handled a given message could have intercepted the message when they
   signed or relayed it, if they wanted to, therefore it is less of a
   concern to forward abuse reports there.

   Contact addresses for a given domain name should bear such name as
   their domain parts.  Generators may treat non-conforming addresses
   with great suspicion, possibly avoiding to relay to them.


10.  Acknowledgements

   This document was heavily influenced by discussions on the topic
   within the IRTF Anti-Spam Research Group, collected at [ASRG-ABUSE].


11.  Contributors

   Many thanks to Murray Kucherawy, Alessandro Vesely, Todd Herr, Jacob
   Rideout, Derek Diget, Yakov Shafranovitch, Barry Leiba, Tim Draegen,
   Michael Adkins, and Tanguy Ortolo for their suggestions and
   contributions.



Falk                    Expires January 28, 2012               [Page 11]


Internet-Draft           ARF Reporting Discovery               July 2011


12.  References

12.1.  Normative References

   [ABNF]     Crocker, D. and P. Overell, "Augmented BNF for Syntax
              Specifications: ABNF", RFC 5234, January 2008.

   [AUTH-METHODS]
              Kucherawy, M., "Message Header Field for Indicating
              Message Authentication Status", RFC 5451, April 2009.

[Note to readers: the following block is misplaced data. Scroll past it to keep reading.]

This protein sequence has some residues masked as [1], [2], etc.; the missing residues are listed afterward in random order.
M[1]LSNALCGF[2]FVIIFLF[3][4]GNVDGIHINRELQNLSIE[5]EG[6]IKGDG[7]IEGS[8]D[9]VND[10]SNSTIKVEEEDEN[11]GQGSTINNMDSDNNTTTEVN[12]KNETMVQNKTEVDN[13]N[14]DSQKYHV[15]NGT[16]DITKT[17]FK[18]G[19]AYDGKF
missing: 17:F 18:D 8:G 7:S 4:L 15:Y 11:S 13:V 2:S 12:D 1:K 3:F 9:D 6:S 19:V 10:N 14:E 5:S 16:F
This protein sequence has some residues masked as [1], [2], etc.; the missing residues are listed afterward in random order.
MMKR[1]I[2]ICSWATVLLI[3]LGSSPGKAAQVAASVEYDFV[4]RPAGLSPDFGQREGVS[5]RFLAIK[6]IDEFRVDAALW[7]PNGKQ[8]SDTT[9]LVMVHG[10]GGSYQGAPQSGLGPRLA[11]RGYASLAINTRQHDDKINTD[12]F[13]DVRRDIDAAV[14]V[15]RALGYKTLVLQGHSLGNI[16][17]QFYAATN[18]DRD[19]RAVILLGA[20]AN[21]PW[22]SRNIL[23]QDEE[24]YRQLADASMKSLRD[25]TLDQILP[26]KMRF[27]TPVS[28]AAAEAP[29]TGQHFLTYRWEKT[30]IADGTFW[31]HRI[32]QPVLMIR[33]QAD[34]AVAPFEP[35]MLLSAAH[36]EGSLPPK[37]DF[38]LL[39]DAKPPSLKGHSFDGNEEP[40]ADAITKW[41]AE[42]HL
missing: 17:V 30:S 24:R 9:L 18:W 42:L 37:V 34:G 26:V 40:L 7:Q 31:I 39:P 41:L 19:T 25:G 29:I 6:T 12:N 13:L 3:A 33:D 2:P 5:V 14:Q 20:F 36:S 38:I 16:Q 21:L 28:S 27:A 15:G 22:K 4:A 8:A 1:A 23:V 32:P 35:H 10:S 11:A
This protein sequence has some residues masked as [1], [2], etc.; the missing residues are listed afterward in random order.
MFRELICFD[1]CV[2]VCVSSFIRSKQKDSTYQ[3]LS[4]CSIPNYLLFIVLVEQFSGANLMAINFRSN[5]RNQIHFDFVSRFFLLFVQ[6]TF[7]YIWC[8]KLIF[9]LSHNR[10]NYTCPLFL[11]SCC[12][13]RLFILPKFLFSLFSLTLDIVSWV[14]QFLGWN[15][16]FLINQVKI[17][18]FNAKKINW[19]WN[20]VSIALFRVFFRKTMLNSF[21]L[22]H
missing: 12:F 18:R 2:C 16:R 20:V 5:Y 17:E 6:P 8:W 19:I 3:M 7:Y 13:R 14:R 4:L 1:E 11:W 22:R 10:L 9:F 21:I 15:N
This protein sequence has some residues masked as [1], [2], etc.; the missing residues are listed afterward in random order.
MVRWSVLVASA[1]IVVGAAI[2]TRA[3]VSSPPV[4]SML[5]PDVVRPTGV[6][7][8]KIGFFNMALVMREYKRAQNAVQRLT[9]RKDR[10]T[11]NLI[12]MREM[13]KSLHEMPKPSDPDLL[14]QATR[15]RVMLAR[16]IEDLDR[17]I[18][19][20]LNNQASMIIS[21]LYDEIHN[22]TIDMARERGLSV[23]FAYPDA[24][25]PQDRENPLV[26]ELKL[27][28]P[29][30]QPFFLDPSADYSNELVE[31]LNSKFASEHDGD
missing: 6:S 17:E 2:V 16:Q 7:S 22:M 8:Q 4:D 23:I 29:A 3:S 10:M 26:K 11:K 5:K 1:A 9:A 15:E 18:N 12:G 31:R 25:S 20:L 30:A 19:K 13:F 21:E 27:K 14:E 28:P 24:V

[DNS]      Mockapetris, P., "Domain Names -- Implementation and
              Specification", RFC 1035, November 1987.

   [KEYWORDS]
              Bradner, S., "Key words for use in RFCs to Indicate
              Requirement Levels", RFC 2119, March 1997.

   [MAILBOX-NAMES]
              Crocker, D., "MAILBOX NAMES FOR COMMON SERVICES, ROLES AND
              FUNCTIONS", RFC 2142, May 1997.

   [MARF-BASE]
              Shafranovich, Y., Levine, J., and M. Kucherawy, "An
              Extensible Format for Email Feedback Reports", RFC 5965,
              April 2010.

   [SMTP]     Klensin, J., "Simple Mail Transfer Protocol", RFC 5321,
              October 2008.

   [SPF]      Wong, M. and W. Schlitt, "Sender Policy Framework (SPF)
              for Authorizing Use of Domains in E-Mail, Version 1",
              RFC 4408, April 2006.

12.2.  Informative References

   [ASRG-ABUSE]
              Anti-Spam Research Group (ASRG) of the Internet Research
              Task Force (IRTF), "Abuse Reporting Standards Subgroup of
              the ASRG", May 2005.

   [DKIM]     Allman, E., Callas, J., Delany, M., Libbey, M., Fenton,
              J., and M. Thomas, "DomainKeys Identified Mail (DKIM)
              Signatures", RFC 4871, May 2007.

   [DKIM-REPORTING]
              Kucherawy, M., "Reporting of DKIM Verification Failures",
              April 2010, <http://tools.ietf.org/html/



Falk                    Expires January 28, 2012               [Page 12]


Internet-Draft           ARF Reporting Discovery               July 2011


              draft-ietf-marf-dkim-reporting>.

   [EMAIL-ARCH]
              Crocker, D., "Internet Mail Architecture", RFC 5598,
              July 2009.


Appendix A.  Public Discussion and Support

   [REMOVE BEFORE PUBLICATION]